Category Archives: Poetry

It rained tonight and I thought about crying

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It rained tonight and I thought about crying.

Last week I read about a drought in Yemen and a dying camel.
The severity of the drought was unclear
Until they saw the dying camels under a tree.
Apparently the dormant grass was about to open, as it always had
But the rains never came and the seeds never opened.

We don’t get camels here.
But I can feel them dying anyway.

 

Parenting…

Kahlil Gibran – The Prophet

Your children are not your children.
They are the sons and daughters of Life’s longing for itself.
They come through you but not from you,
And though they are with you, yet they belong not to you.
You may give them your love but not your thoughts.
For they have their own thoughts.
You may house their bodies but not their souls,
For their souls dwell in the house of tomorrow, which you cannot visit, not even in your dreams.
You may strive to be like them, but seek not to make them like you.
For life goes not backward nor tarries with yesterday.

You are the bows from which your children as living arrows are sent forth.
The archer sees the mark upon the path of the infinite, and He bends you with His might that His arrows may go swift and far.
Let your bending in the archer’s hand be for gladness;
For even as he loves the arrow that flies, so He loves also the bow that is stable.

Celestial Love

Celestial Love – Ralph Waldo Emerson

Higher far,
Upward, into the pure realm,
Over sun or star,
Over the flickering Daemon film,
Thou must mount for love,
Into vision which all form
In one only form dissolves;
In a region where the wheel,
On which all beings ride,
Visibly revolves;
Where the starred eternal worm
Girds the world with bound and term;
Where unlike things are like,
When good and ill,
And joy and moan,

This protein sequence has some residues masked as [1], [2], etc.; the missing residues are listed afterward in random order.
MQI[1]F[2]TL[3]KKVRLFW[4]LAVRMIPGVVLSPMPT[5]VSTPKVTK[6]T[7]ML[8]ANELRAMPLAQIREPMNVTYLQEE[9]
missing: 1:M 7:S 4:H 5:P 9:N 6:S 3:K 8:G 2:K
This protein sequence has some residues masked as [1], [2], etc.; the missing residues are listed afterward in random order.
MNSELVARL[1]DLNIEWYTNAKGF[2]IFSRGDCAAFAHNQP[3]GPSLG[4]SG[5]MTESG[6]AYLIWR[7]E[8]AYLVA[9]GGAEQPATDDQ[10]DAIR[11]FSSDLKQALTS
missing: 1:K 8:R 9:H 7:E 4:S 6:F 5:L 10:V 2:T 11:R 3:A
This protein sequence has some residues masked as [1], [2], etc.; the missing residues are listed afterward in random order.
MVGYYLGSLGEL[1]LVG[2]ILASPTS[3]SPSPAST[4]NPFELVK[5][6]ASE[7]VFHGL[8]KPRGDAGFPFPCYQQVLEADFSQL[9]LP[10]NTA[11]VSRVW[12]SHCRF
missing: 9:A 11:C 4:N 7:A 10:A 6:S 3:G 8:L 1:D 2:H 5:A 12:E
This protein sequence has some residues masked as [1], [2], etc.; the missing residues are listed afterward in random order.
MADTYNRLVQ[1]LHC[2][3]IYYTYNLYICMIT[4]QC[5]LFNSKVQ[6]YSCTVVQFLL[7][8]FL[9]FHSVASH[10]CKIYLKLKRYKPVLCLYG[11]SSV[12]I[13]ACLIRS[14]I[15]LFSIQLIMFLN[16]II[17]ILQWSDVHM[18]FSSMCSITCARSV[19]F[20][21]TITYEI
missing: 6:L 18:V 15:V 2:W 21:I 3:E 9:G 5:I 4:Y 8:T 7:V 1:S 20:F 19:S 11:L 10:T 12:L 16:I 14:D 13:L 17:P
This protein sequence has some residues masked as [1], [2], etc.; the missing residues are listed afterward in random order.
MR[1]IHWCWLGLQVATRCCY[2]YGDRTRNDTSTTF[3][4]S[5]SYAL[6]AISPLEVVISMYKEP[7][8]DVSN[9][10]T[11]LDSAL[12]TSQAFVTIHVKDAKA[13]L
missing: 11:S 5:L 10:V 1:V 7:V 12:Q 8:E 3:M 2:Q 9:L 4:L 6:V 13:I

Melt into one.
There Past, Present, Future, shoot
Triple blossoms from one root
Substances at base divided
In their summits are united,
There the holy Essence rolls,
One through separated souls,
And the sunny Aeon sleeps
Folding nature in its deeps,
And every fair and every good
Known in part or known impure
To men below,
In their archetypes endure.

The race of gods,
Or those we erring own,
Are shadows flitting up and down
In the still abodes.
The circles of that sea are laws,
Which publish and which hide the Cause.
Pray for a beam
Out of that sphere
Thee to guide and to redeem.
O what a load
Of care and toil
By lying Use bestowed,
From his shoulders falls, who sees
The true astronomy,
The period of peace!
Counsel which the ages kept,
Shall the well-born soul accept.
As the overhanging trees
Fill the lake with images,
As garment draws the garment’s hem
Men their fortunes bring with them;
By right or wrong,
Lands and goods go to the strong;
Property will brutely draw
Still to the proprietor,
Silver to silver creep and wind,
And kind to kind,
Nor less the eternal poles
Of tendency distribute souls.
There need no vows to bind
Whom not each other seek but find.
They give and take no pledge or oath,
Nature is the bond of both.
No prayer persuades, no flattery fawns,
Their noble meanings are their pawns.
Plain and cold is their address,
Power have they for tenderness,
And so thoroughly is known
Each others’ purpose by his own,